I mentioned last week that I had a deadline which I was working towards. I'm going to explain a bit more about this because a) it's consuming my life these days and b) I have the feeling this is going to be the beginning of something big. If it is something big, I think it might be interesting to hear it from the beginning.
What is Y Combinator?
Y Combinator is a "startup accelerator". Since that doesn't mean much, I'll explain how it works. You and your cofounder apply to Y Combinator. If they like you and your startup idea, they give you around $20k in exchange for a small piece of your company.
That's the boring part. What's a lot more exciting is that for your three month "term", they have weekly half-day dinners where you're presented to by successful entrepreneurs. You hang out with the founders of the other 40-or-so startups of your class, compare progress, and exchange advice.
You have access to the advisors of YC, and they, in turn, will introduce you to other people who can help you, or VCs. There's also a certain level of functional prestige in being a YC company. You're pre-screened, so it's easier to get press and funding. One investor will give you $150k without even knowing what your company does. It's basically the fast-track for startups.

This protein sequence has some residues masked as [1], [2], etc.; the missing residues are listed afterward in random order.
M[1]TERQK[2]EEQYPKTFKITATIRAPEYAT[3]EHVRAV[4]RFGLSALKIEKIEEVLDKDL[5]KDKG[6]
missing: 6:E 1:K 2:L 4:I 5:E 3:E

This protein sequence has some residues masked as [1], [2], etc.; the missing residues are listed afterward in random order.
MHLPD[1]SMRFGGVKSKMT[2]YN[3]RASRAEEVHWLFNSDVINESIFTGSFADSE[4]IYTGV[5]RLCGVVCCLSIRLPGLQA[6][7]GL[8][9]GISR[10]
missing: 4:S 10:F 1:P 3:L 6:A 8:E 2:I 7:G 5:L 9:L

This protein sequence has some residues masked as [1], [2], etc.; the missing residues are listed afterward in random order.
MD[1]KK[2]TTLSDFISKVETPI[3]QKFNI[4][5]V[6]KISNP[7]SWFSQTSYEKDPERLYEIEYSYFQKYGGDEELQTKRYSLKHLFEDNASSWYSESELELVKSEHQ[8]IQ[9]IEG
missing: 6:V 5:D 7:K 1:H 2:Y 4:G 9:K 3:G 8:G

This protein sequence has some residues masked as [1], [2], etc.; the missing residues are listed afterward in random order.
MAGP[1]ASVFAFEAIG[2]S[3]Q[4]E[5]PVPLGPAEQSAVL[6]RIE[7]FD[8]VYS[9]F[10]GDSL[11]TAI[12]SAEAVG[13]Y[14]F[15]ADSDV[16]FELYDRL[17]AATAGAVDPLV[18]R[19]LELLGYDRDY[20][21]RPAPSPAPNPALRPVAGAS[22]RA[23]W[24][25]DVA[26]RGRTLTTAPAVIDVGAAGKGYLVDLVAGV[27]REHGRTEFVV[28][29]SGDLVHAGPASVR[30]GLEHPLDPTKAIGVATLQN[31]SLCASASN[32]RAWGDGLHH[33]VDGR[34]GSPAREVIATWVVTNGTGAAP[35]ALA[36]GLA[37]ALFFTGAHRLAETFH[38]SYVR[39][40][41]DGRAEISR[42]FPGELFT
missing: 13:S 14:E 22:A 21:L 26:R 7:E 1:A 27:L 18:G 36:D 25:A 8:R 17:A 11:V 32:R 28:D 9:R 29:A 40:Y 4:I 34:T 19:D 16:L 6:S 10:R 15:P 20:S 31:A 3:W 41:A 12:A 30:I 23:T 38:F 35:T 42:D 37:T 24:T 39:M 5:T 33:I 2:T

If it's not already obvious, we're applying to YC for the community / advice / connections associated with it. I could care less about the money. My attitude is that if you can't raise $20k between two people for your startup, maybe you shouldn't be doing a startup.
YC will allow us to spend all of our energy on building our product and not have to worry too much about networking / raising money / etc. I like that.
What's your product?
I'm not really sure if I should tell or not. I'd like to, but I think it's a very strong idea and wouldn't want to jeopardize it by sharing it. Sorry. As soon as I think it makes sense to share, I definitely will.
Will you get in?
I think so. I've applied for a lot of things in my life, and without exception, I've never really felt like I SHOULD be accepted. For colleges my grades were low and I didn't really want to go anyway. When I was younger I'd apply to credit cards to fund my gambling business, all the while thinking it was ridiculous that anyone was extending me credit.
But this time was different. As I filled out our app, I kept thinking, "Dude. we're the exact people they're looking for". I could be proven wrong, but I feel very strong on our chances of being accepted. Two current YC founders (from AdGrok and Embed.ly) gave me feedback on the app, and besides giving extremely valuable advice, both were positive on our chances.
You'll know as soon as I know, probably via twitter.
What was your strategy?
The application is essentially three parts: a written part, a short video, and a demo of the product. We had a distinct strategy for each.
Paul Graham (the founder of YC) has made it clear that he's more interested in the founders than the idea. I know that YC is looking for ambitious people that get things done, so I made sure that my answers focused on examples of us being ambitious and getting things done.